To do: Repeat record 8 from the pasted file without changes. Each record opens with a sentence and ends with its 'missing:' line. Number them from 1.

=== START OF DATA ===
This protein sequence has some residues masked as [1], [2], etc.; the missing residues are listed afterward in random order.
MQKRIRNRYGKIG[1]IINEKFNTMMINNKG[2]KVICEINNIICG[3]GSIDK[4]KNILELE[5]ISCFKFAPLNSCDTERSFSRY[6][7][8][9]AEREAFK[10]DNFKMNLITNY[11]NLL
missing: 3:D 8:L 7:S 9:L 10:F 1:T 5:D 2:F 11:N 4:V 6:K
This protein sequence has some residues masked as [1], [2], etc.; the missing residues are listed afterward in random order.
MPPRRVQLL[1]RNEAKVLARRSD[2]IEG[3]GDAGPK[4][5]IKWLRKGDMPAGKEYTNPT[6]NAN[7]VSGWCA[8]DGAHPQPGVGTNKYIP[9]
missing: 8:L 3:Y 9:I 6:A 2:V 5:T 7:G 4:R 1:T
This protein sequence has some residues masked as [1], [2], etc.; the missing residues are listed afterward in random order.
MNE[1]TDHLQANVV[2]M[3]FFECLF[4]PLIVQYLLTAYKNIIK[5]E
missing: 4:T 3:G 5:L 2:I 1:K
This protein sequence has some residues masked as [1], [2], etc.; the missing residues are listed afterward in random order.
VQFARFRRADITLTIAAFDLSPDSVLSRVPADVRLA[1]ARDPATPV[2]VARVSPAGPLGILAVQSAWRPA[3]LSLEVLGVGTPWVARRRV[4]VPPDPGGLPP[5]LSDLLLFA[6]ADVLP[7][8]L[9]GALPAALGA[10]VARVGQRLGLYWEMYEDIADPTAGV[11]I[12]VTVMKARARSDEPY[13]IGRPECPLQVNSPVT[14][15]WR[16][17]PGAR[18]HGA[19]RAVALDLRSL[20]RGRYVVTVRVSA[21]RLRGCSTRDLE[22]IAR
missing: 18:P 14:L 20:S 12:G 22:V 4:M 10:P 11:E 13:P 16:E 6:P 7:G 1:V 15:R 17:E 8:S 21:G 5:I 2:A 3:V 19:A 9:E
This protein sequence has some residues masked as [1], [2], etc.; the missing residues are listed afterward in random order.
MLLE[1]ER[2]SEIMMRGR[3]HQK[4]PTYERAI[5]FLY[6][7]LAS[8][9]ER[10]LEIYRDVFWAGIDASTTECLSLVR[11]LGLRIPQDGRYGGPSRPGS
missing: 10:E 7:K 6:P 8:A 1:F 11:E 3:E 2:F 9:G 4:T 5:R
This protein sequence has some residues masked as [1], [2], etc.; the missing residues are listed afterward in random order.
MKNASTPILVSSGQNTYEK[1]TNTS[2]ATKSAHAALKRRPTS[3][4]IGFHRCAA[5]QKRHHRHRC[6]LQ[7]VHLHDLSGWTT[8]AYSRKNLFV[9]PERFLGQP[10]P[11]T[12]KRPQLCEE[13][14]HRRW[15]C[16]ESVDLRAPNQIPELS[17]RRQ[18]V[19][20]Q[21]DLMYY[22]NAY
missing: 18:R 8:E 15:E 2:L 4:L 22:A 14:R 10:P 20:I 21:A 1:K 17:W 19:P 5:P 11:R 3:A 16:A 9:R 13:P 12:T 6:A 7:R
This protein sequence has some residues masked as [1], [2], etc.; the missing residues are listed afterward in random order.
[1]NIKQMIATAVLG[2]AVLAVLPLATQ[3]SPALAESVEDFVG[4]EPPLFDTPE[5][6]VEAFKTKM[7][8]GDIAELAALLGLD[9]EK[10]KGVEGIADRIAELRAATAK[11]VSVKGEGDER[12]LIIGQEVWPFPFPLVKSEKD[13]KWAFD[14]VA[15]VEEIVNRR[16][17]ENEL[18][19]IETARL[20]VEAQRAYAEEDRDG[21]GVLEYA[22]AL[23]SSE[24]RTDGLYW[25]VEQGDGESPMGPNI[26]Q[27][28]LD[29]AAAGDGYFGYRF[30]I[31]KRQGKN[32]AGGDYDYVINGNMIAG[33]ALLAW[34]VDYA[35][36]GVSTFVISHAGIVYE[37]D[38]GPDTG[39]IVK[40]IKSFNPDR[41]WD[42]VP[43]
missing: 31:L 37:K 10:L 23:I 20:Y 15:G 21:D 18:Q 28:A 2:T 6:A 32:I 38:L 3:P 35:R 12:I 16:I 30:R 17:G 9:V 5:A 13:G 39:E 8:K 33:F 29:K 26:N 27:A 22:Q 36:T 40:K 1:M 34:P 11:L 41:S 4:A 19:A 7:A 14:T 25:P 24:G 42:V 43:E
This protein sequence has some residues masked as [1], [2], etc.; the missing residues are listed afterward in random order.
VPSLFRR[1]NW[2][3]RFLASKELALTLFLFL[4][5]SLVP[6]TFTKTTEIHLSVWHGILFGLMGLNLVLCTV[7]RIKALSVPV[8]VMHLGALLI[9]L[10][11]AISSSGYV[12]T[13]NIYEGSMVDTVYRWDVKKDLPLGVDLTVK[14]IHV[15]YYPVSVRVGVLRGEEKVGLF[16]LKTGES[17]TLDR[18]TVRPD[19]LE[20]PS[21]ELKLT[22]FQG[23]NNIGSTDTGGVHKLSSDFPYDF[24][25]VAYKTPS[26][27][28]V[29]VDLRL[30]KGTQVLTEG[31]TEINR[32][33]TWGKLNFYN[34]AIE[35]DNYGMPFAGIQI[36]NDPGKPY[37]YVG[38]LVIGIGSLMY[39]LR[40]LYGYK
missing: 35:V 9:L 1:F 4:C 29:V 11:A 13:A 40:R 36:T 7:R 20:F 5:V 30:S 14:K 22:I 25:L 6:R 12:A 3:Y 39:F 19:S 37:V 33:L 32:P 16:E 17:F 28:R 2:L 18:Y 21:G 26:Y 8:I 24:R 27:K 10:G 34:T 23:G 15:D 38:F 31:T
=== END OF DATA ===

This protein sequence has some residues masked as [1], [2], etc.; the missing residues are listed afterward in random order.
VPSLFRR[1]NW[2][3]RFLASKELALTLFLFL[4][5]SLVP[6]TFTKTTEIHLSVWHGILFGLMGLNLVLCTV[7]RIKALSVPV[8]VMHLGALLI[9]L[10][11]AISSSGYV[12]T[13]NIYEGSMVDTVYRWDVKKDLPLGVDLTVK[14]IHV[15]YYPVSVRVGVLRGEEKVGLF[16]LKTGES[17]TLDR[18]TVRPD[19]LE[20]PS[21]ELKLT[22]FQG[23]NNIGSTDTGGVHKLSSDFPYDF[24][25]VAYKTPS[26][27][28]V[29]VDLRL[30]KGTQVLTEG[31]TEINR[32][33]TWGKLNFYN[34]AIE[35]DNYGMPFAGIQI[36]NDPGKPY[37]YVG[38]LVIGIGSLMY[39]LR[40]LYGYK
missing: 35:V 9:L 1:F 4:C 29:V 11:A 13:A 40:R 36:T 7:R 20:F 5:V 30:S 14:K 22:I 25:L 6:R 12:A 3:Y 39:F 19:S 37:V 33:L 32:P 16:E 17:F 28:R 2:L 18:Y 21:G 26:Y 8:I 24:R 27:K 10:G 34:T 23:G 15:D 38:F 31:T